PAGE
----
It is possible for only part of a will to be invalid or of no legal effect. In that case, the provisions of the Administration and Probate Act (NT) will still apply but only to the part that is not properly provided for by a valid will. An example of this might be where a will-maker gives away much of their property but the will does not contain a 'catch all' clause which deals with any leftover property they might own (known as a residue clause). In this example, the residue would then be given to the people set out in the Administration and Probate Act (NT) because it wasn't dealt with under the will.

If the will is invalid because it does not satisfy all or some of the formal requirements, then it may still be given legal effect by an application to the court to dispense with those formal requirements under Section 10 of the Wills Act (NT). This is a costly and complex process, however, and requires the person putting forward the document to provide a lot of evidence to the court to satisfy them that the document was intended by the deceased to be their will despite not complying with all the formal requirements. More information on how the courts deal with informal wills can be found by reading the cases of Hatsatouris v Hatsatouris [2001] NSWCA 408 and Lindsay v McGrath [2015] QCA 206.

What to consider when making a will

One of the most important functions of a will is choosing the person or people you want to deal with your estate when you die and to carry out the wishes contained in your will. This is your Executor. Your Executor should ideally be a person who is familiar with your affairs, is able to diplomatically balance the needs of your beneficiaries or family members in times of emotional hardship, is willing to seek and take advice where required (such as legal advice or financial advice) and is fairly organised and has demonstrated that they manage their own affairs well. Sometimes, where no single person within your group of family, friends and colleagues possesses all of these characteristics, two people would be appointed as joint Executors. If joint Executors are appointed, this means that both people named would have to work closely together and cooperate to carry out the wishes of your will. They would both need to sign documents authorising the administration of your Estate so it would be preferable for them to both be living close to each other or have a convenient means of communicating with one another.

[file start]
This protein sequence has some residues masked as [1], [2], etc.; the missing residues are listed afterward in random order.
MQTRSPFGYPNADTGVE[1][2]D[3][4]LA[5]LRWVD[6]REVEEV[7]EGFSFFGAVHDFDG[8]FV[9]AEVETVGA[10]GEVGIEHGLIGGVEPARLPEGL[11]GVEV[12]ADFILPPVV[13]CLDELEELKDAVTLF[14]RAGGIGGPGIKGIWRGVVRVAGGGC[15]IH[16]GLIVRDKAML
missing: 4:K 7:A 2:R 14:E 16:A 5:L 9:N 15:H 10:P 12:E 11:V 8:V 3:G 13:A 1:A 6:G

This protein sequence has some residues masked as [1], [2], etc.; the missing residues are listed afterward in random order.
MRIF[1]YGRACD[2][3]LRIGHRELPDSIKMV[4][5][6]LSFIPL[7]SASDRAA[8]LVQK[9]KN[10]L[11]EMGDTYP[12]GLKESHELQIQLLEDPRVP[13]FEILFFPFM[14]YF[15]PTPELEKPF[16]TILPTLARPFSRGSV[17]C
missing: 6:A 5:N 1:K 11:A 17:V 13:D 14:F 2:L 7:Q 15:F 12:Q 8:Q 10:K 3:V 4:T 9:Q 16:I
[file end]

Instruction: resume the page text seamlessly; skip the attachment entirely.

It is also advisable that your Executor should also be a resident of Australia to ensure there are no adverse taxation consequences during the process of administering your Estate.